It isn't really more secure in most cases

by Michael S. Kaplan, published on 2005/07/19 13:29 -07:00, original URI:

Sometimes, you go to log in to your Windows box. You see this friendly dialog (all screen shots c/o Virtual PC):

(adjust for your Windows version, of course!)

You do the requested three-fingered salute, and type in your password:

and at this point is where I cringe. Because at least for 2-3 attempts, the next dialog I will see is:

It is because my typing sucks. Not just for speed but for accuracy. And so for me (sitting in a private office where no one can read my screen) the only benefit to having astericks or black circles or whatever is that I just may screw up the password enough times that someone thinks I am a hacker trying to break in.

Now this is not just a Windows thing, every operating system does this. The belief that the password that I am typing and obviously must at least know what I am typing is more secure because it is obfuscated is everywhere.

But to be frank, from an accessiblity standpoint I would prefer that they just made the password visible in the dialog. That way I can see when I messed up and avoid worrying security people who probably have real issues to deal with.

Now I am sure there are worries about screen scraping programs and other such things, but something remembering my keystrokes seems oretty devastating too. But we think our way around those things usually. So why not make it an accessibility option to make the passwrd visible, for those people whose typing on a scale of 1 to lame has reached the point of lame?

Sorry for the rant, but it took me much longer to log on today then it ought to have....

# AndrewSeven on Tuesday, July 19, 2005 5:07 PM:

Annother option/preference on the login dialog.
Is key-logging easier than screen scraping or just different?

# Ciaran Byrne on Tuesday, July 19, 2005 5:10 PM:

This is probably the most idiotic think I have seen written about computers in my 23-year career. You can't type, so everybody else in the world must have their passwords shown in clear to every bod that happens to pass by.

I have worked on IT security, and campaigned to have individual responsibility, including post-it notes with passwords on and under PCs, to be culpable offences. You are giving the burglars the key to the front door. It's a simple as that.

Oh, Quis Custodiet Ipsos Custodes?

# petal on Tuesday, July 19, 2005 5:27 PM:

I think the visible password option is a very good idea but would need to be backed up with other security - maybe smartcards (this also has benefit of less typing...) and logon restrictions (limited hosts)

# Michael S. Kaplan on Tuesday, July 19, 2005 5:28 PM:

Hmmmm Ciaran.... I am just suggesting it could be an accessibility OPTION for those who needed it. Not that everyone would need it, or even want it. Geez. Though I suppose it is an honor to be the author of the most idiotic thing you have seen in 23 years. Do I get a trophy or something? :-)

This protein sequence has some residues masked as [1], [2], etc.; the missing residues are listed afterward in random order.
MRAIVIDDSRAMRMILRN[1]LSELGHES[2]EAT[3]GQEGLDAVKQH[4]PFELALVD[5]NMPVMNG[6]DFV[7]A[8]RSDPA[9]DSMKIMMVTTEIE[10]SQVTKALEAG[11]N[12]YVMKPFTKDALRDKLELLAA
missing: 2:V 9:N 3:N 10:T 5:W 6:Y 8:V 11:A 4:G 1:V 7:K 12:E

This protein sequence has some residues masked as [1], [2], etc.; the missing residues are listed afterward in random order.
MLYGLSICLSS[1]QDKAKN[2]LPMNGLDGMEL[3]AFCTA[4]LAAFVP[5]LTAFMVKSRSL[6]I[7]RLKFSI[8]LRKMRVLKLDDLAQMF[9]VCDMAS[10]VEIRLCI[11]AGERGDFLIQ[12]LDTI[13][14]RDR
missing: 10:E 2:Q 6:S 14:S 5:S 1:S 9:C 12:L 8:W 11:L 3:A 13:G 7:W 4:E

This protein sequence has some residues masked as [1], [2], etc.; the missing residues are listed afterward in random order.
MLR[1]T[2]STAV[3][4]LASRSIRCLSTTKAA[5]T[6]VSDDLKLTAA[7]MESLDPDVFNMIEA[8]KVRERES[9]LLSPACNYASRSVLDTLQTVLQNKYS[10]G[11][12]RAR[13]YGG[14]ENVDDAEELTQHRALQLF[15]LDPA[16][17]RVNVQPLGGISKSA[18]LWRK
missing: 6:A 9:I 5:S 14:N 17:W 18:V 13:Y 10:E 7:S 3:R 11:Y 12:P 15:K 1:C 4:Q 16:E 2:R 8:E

# Michael S. Kaplan on Tuesday, July 19, 2005 5:30 PM:

Agree Petal, though of course the SmartCard PIN dialog has the same issue. :-)

# tlmii on Tuesday, July 19, 2005 5:31 PM:

I see that Michael has already responded...
but give the guy a break, geez.
It may not be the most suitable situation for all circumstances. But sometimes, its necessary. An option, and the ability to turn it on/off at the corporate level surely wouldn't hurt anyone, it would only help.

And for the record, if you think that that he is alone in this problem, you need to open your eyes a bit wider...

# Michael S. Kaplan on Tuesday, July 19, 2005 5:38 PM:

Thanks tlmii!

You'd think that people who are so quick to read here that they respond within minutes of something being posted would be a bit more sensitive.

Though it is cool to break a record. On the con side, if THIS POST is the most idiotic thing in 23 years, then this would suggest a somewhat sheltered view of security (especially since the feature itself has less to do with security in many places it is applied!).

# Michael S. Kaplan on Tuesday, July 19, 2005 5:41 PM:

Hi Andrew,

> Is key-logging easier than screen scraping or just different?

I think it may be easier if you were writing from scratch. Though if you have something running as a system service on people's machines then you already own the box and you could get either feature off the shelf from various hacking sites. Few people write new stuff for this kind of thing, these days....

# Suz on Tuesday, July 19, 2005 5:47 PM:

Hi Mike,

You should see our school. After one frustrating year in which we all got knocked off because after 3 wrong tries access was permantently denied until our tech support fixed it, which was never... all teachers have the password "teacher" and all students "student". So far, one year later, no one has "hacked" anything. So, really, that makes you one step up from the most idiotic. I claim that for our security system.


# petal on Tuesday, July 19, 2005 5:50 PM:

but with a *visible* PIN the card provides a second factor...

how about biometrics then?

as an aside, I use RDP from home a lot, and leave my workstation locked when I'm done - normally a locked workstation retains the logged-on user ID and defaults to the password field at next Ctl-alt-del, but after an RDP session when I log back on at the physical workstation the next day, the dialog defaults to a blank username field - I've had to change my password a few times having typed it in clear text for all to see! Fairly sure this counts as a bug.